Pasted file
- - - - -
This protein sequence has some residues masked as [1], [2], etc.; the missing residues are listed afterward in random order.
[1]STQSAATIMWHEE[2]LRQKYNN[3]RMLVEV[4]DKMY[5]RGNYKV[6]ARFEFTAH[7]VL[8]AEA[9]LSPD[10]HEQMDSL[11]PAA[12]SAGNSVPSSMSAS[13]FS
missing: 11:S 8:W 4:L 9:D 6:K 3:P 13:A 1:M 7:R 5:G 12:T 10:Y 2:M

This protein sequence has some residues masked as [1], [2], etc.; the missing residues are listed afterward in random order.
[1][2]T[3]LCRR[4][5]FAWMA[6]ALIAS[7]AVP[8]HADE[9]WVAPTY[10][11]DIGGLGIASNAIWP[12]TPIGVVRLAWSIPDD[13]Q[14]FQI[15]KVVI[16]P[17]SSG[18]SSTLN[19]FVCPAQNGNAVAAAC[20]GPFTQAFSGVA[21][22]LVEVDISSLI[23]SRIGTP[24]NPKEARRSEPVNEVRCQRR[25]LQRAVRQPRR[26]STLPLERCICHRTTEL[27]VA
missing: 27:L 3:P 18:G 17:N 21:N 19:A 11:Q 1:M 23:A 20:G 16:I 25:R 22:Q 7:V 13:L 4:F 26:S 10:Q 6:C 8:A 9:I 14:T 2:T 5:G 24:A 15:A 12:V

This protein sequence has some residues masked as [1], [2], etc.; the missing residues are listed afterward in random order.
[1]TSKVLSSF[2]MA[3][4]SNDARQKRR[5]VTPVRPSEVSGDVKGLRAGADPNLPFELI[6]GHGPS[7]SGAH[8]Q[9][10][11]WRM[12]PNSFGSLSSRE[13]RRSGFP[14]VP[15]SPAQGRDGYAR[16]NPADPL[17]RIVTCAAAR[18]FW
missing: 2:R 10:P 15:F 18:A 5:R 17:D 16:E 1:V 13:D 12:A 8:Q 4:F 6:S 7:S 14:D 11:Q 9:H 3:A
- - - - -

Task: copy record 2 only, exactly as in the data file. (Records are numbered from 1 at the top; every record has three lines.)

This protein sequence has some residues masked as [1], [2], etc.; the missing residues are listed afterward in random order.
[1][2]T[3]LCRR[4][5]FAWMA[6]ALIAS[7]AVP[8]HADE[9]WVAPTY[10][11]DIGGLGIASNAIWP[12]TPIGVVRLAWSIPDD[13]Q[14]FQI[15]KVVI[16]P[17]SSG[18]SSTLN[19]FVCPAQNGNAVAAAC[20]GPFTQAFSGVA[21][22]LVEVDISSLI[23]SRIGTP[24]NPKEARRSEPVNEVRCQRR[25]LQRAVRQPRR[26]STLPLERCICHRTTEL[27]VA
missing: 27:L 3:P 18:G 17:N 21:N 19:A 11:Q 1:M 23:A 20:G 16:I 25:R 22:Q 7:V 13:L 4:F 26:S 10:Q 6:C 8:A 9:I 14:T 2:T 5:G 24:A 15:A 12:V